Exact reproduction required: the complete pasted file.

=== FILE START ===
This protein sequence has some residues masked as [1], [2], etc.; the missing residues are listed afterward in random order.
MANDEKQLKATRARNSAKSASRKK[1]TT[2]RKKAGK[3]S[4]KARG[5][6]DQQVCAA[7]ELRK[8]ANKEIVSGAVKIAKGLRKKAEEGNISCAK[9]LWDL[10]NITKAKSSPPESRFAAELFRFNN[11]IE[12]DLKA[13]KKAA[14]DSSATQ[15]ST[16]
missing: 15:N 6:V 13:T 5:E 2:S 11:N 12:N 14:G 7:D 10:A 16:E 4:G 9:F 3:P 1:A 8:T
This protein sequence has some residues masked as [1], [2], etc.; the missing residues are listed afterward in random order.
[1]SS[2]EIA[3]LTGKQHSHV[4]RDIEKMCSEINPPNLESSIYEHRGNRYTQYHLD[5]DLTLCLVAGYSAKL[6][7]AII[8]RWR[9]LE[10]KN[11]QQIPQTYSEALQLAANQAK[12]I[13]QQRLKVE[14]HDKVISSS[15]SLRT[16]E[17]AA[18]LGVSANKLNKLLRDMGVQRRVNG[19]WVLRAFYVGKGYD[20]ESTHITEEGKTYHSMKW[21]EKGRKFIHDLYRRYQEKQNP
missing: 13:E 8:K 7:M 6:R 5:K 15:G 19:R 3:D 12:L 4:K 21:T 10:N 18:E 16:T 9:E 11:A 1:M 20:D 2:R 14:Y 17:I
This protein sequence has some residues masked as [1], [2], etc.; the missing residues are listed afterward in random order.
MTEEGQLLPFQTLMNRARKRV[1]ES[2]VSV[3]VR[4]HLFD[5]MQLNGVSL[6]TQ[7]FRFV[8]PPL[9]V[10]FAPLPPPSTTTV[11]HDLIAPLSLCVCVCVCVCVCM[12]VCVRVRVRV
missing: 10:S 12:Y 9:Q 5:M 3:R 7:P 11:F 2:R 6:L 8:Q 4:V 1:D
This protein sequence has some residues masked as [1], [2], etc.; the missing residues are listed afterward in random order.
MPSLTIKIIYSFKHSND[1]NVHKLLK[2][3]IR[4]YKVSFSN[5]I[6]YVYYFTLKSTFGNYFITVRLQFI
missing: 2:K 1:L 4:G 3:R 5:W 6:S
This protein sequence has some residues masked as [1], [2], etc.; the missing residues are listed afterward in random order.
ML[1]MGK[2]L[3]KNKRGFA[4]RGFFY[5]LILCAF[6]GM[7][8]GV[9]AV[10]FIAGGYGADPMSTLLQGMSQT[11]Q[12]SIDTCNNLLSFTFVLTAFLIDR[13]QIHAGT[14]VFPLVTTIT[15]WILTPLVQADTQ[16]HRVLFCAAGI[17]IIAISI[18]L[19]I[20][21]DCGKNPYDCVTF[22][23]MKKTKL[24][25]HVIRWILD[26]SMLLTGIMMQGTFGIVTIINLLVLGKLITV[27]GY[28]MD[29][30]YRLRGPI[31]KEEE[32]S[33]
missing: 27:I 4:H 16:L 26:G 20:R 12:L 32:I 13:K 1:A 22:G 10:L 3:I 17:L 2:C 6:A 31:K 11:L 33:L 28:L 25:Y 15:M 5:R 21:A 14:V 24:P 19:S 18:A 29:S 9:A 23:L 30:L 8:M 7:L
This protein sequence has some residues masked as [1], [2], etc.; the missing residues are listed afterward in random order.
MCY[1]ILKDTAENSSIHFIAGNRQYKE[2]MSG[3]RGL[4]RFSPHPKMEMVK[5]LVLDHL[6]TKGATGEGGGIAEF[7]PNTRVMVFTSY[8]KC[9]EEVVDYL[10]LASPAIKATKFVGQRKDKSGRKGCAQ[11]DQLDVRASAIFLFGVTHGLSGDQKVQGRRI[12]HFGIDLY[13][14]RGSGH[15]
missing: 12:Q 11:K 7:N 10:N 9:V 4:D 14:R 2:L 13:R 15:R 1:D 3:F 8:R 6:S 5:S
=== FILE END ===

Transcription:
This protein sequence has some residues masked as [1], [2], etc.; the missing residues are listed afterward in random order.
MANDEKQLKATRARNSAKSASRKK[1]TT[2]RKKAGK[3]S[4]KARG[5][6]DQQVCAA[7]ELRK[8]ANKEIVSGAVKIAKGLRKKAEEGNISCAK[9]LWDL[10]NITKAKSSPPESRFAAELFRFNN[11]IE[12]DLKA[13]KKAA[14]DSSATQ[15]ST[16]
missing: 15:N 6:V 13:T 5:E 2:S 11:N 12:N 14:G 7:D 10:A 16:E 4:G 9:F 3:P 1:A 8:T
This protein sequence has some residues masked as [1], [2], etc.; the missing residues are listed afterward in random order.
[1]SS[2]EIA[3]LTGKQHSHV[4]RDIEKMCSEINPPNLESSIYEHRGNRYTQYHLD[5]DLTLCLVAGYSAKL[6][7]AII[8]RWR[9]LE[10]KN[11]QQIPQTYSEALQLAANQAK[12]I[13]QQRLKVE[14]HDKVISSS[15]SLRT[16]E[17]AA[18]LGVSANKLNKLLRDMGVQRRVNG[19]WVLRAFYVGKGYD[20]ESTHITEEGKTYHSMKW[21]EKGRKFIHDLYRRYQEKQNP
missing: 13:E 8:K 7:M 6:R 5:K 15:G 19:R 3:D 12:L 4:K 21:T 10:N 18:E 16:T 9:E 11:A 1:M 20:D 2:R 14:Y 17:I
This protein sequence has some residues masked as [1], [2], etc.; the missing residues are listed afterward in random order.
MTEEGQLLPFQTLMNRARKRV[1]ES[2]VSV[3]VR[4]HLFD[5]MQLNGVSL[6]TQ[7]FRFV[8]PPL[9]V[10]FAPLPPPSTTTV[11]HDLIAPLSLCVCVCVCVCVCM[12]VCVRVRVRV
missing: 10:S 12:Y 9:Q 5:M 3:R 7:P 11:F 2:R 6:L 8:Q 4:V 1:D
This protein sequence has some residues masked as [1], [2], etc.; the missing residues are listed afterward in random order.
MPSLTIKIIYSFKHSND[1]NVHKLLK[2][3]IR[4]YKVSFSN[5]I[6]YVYYFTLKSTFGNYFITVRLQFI
missing: 2:K 1:L 4:G 3:R 5:W 6:S
This protein sequence has some residues masked as [1], [2], etc.; the missing residues are listed afterward in random order.
ML[1]MGK[2]L[3]KNKRGFA[4]RGFFY[5]LILCAF[6]GM[7][8]GV[9]AV[10]FIAGGYGADPMSTLLQGMSQT[11]Q[12]SIDTCNNLLSFTFVLTAFLIDR[13]QIHAGT[14]VFPLVTTIT[15]WILTPLVQADTQ[16]HRVLFCAAGI[17]IIAISI[18]L[19]I[20][21]DCGKNPYDCVTF[22][23]MKKTKL[24][25]HVIRWILD[26]SMLLTGIMMQGTFGIVTIINLLVLGKLITV[27]GY[28]MD[29][30]YRLRGPI[31]KEEE[32]S[33]
missing: 27:I 4:H 16:L 26:G 20:R 12:L 32:I 13:K 1:A 22:G 10:L 3:I 17:L 2:C 6:A 31:K 11:L 33:L 28:L 25:Y 15:M 5:R 21:A 14:V 24:P 19:S 18:A 29:S 9:A 23:L 30:L 8:M 7:L
This protein sequence has some residues masked as [1], [2], etc.; the missing residues are listed afterward in random order.
MCY[1]ILKDTAENSSIHFIAGNRQYKE[2]MSG[3]RGL[4]RFSPHPKMEMVK[5]LVLDHL[6]TKGATGEGGGIAEF[7]PNTRVMVFTSY[8]KC[9]EEVVDYL[10]LASPAIKATKFVGQRKDKSGRKGCAQ[11]DQLDVRASAIFLFGVTHGLSGDQKVQGRRI[12]HFGIDLY[13][14]RGSGH[15]
missing: 12:Q 11:K 7:N 10:N 9:V 4:D 14:R 2:L 13:R 15:R 1:D 3:F 8:R 6:S 5:S